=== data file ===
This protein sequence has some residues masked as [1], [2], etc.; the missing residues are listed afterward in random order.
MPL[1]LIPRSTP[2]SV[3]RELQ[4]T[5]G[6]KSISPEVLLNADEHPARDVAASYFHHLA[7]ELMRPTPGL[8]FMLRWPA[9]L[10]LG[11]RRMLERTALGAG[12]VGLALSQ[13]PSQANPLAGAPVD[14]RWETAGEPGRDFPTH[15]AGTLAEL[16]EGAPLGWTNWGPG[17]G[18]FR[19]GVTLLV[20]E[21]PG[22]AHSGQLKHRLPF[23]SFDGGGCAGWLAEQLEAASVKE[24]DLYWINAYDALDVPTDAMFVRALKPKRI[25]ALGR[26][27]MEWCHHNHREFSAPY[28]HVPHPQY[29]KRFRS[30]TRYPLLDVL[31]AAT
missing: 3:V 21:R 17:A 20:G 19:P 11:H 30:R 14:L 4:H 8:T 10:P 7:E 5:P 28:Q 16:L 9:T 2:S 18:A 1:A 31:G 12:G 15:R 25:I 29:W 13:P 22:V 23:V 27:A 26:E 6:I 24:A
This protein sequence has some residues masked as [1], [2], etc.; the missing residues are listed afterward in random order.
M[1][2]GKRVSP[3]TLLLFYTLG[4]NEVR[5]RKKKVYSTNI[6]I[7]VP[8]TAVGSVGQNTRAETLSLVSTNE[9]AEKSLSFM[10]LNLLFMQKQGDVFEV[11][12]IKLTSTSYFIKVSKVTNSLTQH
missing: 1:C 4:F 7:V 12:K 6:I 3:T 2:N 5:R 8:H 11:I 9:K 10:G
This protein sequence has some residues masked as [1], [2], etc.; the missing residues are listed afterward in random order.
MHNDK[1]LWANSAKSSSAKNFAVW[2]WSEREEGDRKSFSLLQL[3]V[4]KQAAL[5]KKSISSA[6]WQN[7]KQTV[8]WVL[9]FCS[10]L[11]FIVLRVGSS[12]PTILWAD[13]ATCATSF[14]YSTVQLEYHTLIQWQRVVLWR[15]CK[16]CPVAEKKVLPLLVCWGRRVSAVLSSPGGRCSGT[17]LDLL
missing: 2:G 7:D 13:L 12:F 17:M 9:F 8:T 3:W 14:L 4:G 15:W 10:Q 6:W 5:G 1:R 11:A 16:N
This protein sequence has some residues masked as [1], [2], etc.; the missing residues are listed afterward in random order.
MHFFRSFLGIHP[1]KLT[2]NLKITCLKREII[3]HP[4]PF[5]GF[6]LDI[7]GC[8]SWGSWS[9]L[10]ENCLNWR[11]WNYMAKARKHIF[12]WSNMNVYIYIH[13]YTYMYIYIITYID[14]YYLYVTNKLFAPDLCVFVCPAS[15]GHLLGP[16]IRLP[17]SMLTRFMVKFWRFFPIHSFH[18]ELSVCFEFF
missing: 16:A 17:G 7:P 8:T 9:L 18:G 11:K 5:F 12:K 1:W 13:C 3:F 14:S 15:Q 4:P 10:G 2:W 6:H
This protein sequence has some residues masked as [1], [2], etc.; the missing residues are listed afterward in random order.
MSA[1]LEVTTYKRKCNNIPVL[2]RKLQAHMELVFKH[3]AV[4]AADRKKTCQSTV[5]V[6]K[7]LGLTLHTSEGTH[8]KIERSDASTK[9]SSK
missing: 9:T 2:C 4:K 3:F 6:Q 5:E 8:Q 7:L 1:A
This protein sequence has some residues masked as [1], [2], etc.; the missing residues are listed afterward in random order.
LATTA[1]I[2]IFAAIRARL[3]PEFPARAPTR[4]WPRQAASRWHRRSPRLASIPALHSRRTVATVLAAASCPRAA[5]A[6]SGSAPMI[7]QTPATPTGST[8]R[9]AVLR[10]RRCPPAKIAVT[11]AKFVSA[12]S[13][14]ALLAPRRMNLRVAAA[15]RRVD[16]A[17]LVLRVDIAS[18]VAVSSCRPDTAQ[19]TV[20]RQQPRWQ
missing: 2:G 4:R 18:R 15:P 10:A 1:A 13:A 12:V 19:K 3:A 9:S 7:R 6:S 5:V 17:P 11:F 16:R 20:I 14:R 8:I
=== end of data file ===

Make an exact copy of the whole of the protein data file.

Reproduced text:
This protein sequence has some residues masked as [1], [2], etc.; the missing residues are listed afterward in random order.
MPL[1]LIPRSTP[2]SV[3]RELQ[4]T[5]G[6]KSISPEVLLNADEHPARDVAASYFHHLA[7]ELMRPTPGL[8]FMLRWPA[9]L[10]LG[11]RRMLERTALGAG[12]VGLALSQ[13]PSQANPLAGAPVD[14]RWETAGEPGRDFPTH[15]AGTLAEL[16]EGAPLGWTNWGPG[17]G[18]FR[19]GVTLLV[20]E[21]PG[22]AHSGQLKHRLPF[23]SFDGGGCAGWLAEQLEAASVKE[24]DLYWINAYDALDVPTDAMFVRALKPKRI[25]ALGR[26][27]MEWCHHNHREFSAPY[28]HVPHPQY[29]KRFRS[30]TRYPLLDVL[31]AAT
missing: 3:V 21:R 17:A 20:G 19:P 11:H 30:R 14:L 4:H 8:T 10:P 7:E 5:P 28:Q 16:L 9:T 2:S 18:A 1:A 31:G 12:G 15:R 25:I 29:W 13:P 22:V 23:V 27:A 26:E 6:I 24:A
This protein sequence has some residues masked as [1], [2], etc.; the missing residues are listed afterward in random order.
M[1][2]GKRVSP[3]TLLLFYTLG[4]NEVR[5]RKKKVYSTNI[6]I[7]VP[8]TAVGSVGQNTRAETLSLVSTNE[9]AEKSLSFM[10]LNLLFMQKQGDVFEV[11][12]IKLTSTSYFIKVSKVTNSLTQH
missing: 1:C 4:F 7:V 12:K 6:I 3:T 2:N 5:R 8:H 11:I 9:K 10:G
This protein sequence has some residues masked as [1], [2], etc.; the missing residues are listed afterward in random order.
MHNDK[1]LWANSAKSSSAKNFAVW[2]WSEREEGDRKSFSLLQL[3]V[4]KQAAL[5]KKSISSA[6]WQN[7]KQTV[8]WVL[9]FCS[10]L[11]FIVLRVGSS[12]PTILWAD[13]ATCATSF[14]YSTVQLEYHTLIQWQRVVLWR[15]CK[16]CPVAEKKVLPLLVCWGRRVSAVLSSPGGRCSGT[17]LDLL
missing: 2:G 7:D 13:L 12:F 17:M 9:F 8:T 3:W 14:L 4:G 15:W 10:Q 6:W 5:G 1:R 11:A 16:N
This protein sequence has some residues masked as [1], [2], etc.; the missing residues are listed afterward in random order.
MHFFRSFLGIHP[1]KLT[2]NLKITCLKREII[3]HP[4]PF[5]GF[6]LDI[7]GC[8]SWGSWS[9]L[10]ENCLNWR[11]WNYMAKARKHIF[12]WSNMNVYIYIH[13]YTYMYIYIITYID[14]YYLYVTNKLFAPDLCVFVCPAS[15]GHLLGP[16]IRLP[17]SMLTRFMVKFWRFFPIHSFH[18]ELSVCFEFF
missing: 16:A 17:G 7:P 8:T 9:L 18:G 11:K 5:F 12:K 1:W 13:C 3:F 14:S 15:Q 4:P 10:G 2:W 6:H
This protein sequence has some residues masked as [1], [2], etc.; the missing residues are listed afterward in random order.
MSA[1]LEVTTYKRKCNNIPVL[2]RKLQAHMELVFKH[3]AV[4]AADRKKTCQSTV[5]V[6]K[7]LGLTLHTSEGTH[8]KIERSDASTK[9]SSK
missing: 9:T 2:C 4:K 3:F 6:Q 5:E 8:Q 7:L 1:A
This protein sequence has some residues masked as [1], [2], etc.; the missing residues are listed afterward in random order.
LATTA[1]I[2]IFAAIRARL[3]PEFPARAPTR[4]WPRQAASRWHRRSPRLASIPALHSRRTVATVLAAASCPRAA[5]A[6]SGSAPMI[7]QTPATPTGST[8]R[9]AVLR[10]RRCPPAKIAVT[11]AKFVSA[12]S[13][14]ALLAPRRMNLRVAAA[15]RRVD[16]A[17]LVLRVDIAS[18]VAVSSCRPDTAQ[19]TV[20]RQQPRWQ
missing: 2:G 4:R 18:R 15:P 10:A 1:A 13:A 12:V 19:K 3:A 9:S 7:R 6:S 5:V 17:P 11:F 16:R 20:I 14:R 8:I